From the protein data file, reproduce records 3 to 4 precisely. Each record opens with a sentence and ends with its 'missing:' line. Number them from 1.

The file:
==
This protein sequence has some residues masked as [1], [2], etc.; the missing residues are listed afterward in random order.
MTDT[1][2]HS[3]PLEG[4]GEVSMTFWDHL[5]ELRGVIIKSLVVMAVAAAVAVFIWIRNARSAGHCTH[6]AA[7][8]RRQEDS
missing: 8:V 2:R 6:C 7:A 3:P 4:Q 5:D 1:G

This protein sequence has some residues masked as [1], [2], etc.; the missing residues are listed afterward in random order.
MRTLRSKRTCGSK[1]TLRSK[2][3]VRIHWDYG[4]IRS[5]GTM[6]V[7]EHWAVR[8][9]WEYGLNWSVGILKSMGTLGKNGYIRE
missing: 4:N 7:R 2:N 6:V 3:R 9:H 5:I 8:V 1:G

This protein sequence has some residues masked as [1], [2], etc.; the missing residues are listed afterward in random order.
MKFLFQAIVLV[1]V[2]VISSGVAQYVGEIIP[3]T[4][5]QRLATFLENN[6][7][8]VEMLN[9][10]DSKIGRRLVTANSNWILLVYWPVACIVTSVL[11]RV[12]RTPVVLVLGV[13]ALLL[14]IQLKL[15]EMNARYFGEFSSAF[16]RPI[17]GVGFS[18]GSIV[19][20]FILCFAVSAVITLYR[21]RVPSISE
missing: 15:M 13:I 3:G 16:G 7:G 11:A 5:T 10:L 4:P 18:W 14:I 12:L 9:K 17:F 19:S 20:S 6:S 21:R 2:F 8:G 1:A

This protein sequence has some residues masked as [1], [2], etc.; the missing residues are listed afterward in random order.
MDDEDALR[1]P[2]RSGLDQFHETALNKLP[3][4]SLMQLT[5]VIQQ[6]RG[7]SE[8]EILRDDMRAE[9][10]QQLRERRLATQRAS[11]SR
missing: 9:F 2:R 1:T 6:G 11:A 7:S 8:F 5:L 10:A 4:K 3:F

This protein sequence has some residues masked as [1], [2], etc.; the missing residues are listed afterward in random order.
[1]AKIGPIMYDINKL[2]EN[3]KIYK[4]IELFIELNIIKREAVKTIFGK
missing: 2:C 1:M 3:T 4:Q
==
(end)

This protein sequence has some residues masked as [1], [2], etc.; the missing residues are listed afterward in random order.
MKFLFQAIVLV[1]V[2]VISSGVAQYVGEIIP[3]T[4][5]QRLATFLENN[6][7][8]VEMLN[9][10]DSKIGRRLVTANSNWILLVYWPVACIVTSVL[11]RV[12]RTPVVLVLGV[13]ALLL[14]IQLKL[15]EMNARYFGEFSSAF[16]RPI[17]GVGFS[18]GSIV[19][20]FILCFAVSAVITLYR[21]RVPSISE
missing: 15:M 13:I 3:G 16:G 7:G 11:A 5:T 10:L 4:P 18:W 14:I 12:L 9:K 17:F 19:S 20:S 6:S 21:R 2:F 8:G 1:A

This protein sequence has some residues masked as [1], [2], etc.; the missing residues are listed afterward in random order.
MDDEDALR[1]P[2]RSGLDQFHETALNKLP[3][4]SLMQLT[5]VIQQ[6]RG[7]SE[8]EILRDDMRAE[9][10]QQLRERRLATQRAS[11]SR
missing: 9:F 2:R 1:T 6:G 11:A 7:S 8:F 5:L 10:A 4:K 3:F